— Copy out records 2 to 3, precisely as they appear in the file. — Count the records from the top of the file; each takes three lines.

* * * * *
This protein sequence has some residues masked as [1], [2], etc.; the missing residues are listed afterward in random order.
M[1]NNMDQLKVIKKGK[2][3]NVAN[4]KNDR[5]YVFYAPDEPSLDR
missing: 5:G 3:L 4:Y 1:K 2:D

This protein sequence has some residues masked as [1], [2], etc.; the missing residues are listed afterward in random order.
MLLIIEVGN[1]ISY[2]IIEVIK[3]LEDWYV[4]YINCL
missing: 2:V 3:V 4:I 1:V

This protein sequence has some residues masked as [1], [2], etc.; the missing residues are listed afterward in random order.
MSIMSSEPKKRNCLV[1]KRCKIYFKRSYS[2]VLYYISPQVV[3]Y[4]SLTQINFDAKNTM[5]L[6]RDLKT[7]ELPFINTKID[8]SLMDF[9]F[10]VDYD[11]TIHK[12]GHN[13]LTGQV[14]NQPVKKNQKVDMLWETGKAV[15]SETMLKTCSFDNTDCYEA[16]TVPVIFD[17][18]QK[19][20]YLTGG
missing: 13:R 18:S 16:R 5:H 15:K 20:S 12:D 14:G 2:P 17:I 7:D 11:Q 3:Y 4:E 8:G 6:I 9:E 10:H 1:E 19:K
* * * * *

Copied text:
This protein sequence has some residues masked as [1], [2], etc.; the missing residues are listed afterward in random order.
MLLIIEVGN[1]ISY[2]IIEVIK[3]LEDWYV[4]YINCL
missing: 2:V 3:V 4:I 1:V

This protein sequence has some residues masked as [1], [2], etc.; the missing residues are listed afterward in random order.
MSIMSSEPKKRNCLV[1]KRCKIYFKRSYS[2]VLYYISPQVV[3]Y[4]SLTQINFDAKNTM[5]L[6]RDLKT[7]ELPFINTKID[8]SLMDF[9]F[10]VDYD[11]TIHK[12]GHN[13]LTGQV[14]NQPVKKNQKVDMLWETGKAV[15]SETMLKTCSFDNTDCYEA[16]TVPVIFD[17][18]QK[19][20]YLTGG
missing: 13:R 18:S 16:R 5:H 15:K 20:S 12:D 14:G 2:P 17:I 7:D 11:Q 3:Y 4:E 8:G 6:I 9:E 10:H 1:E 19:K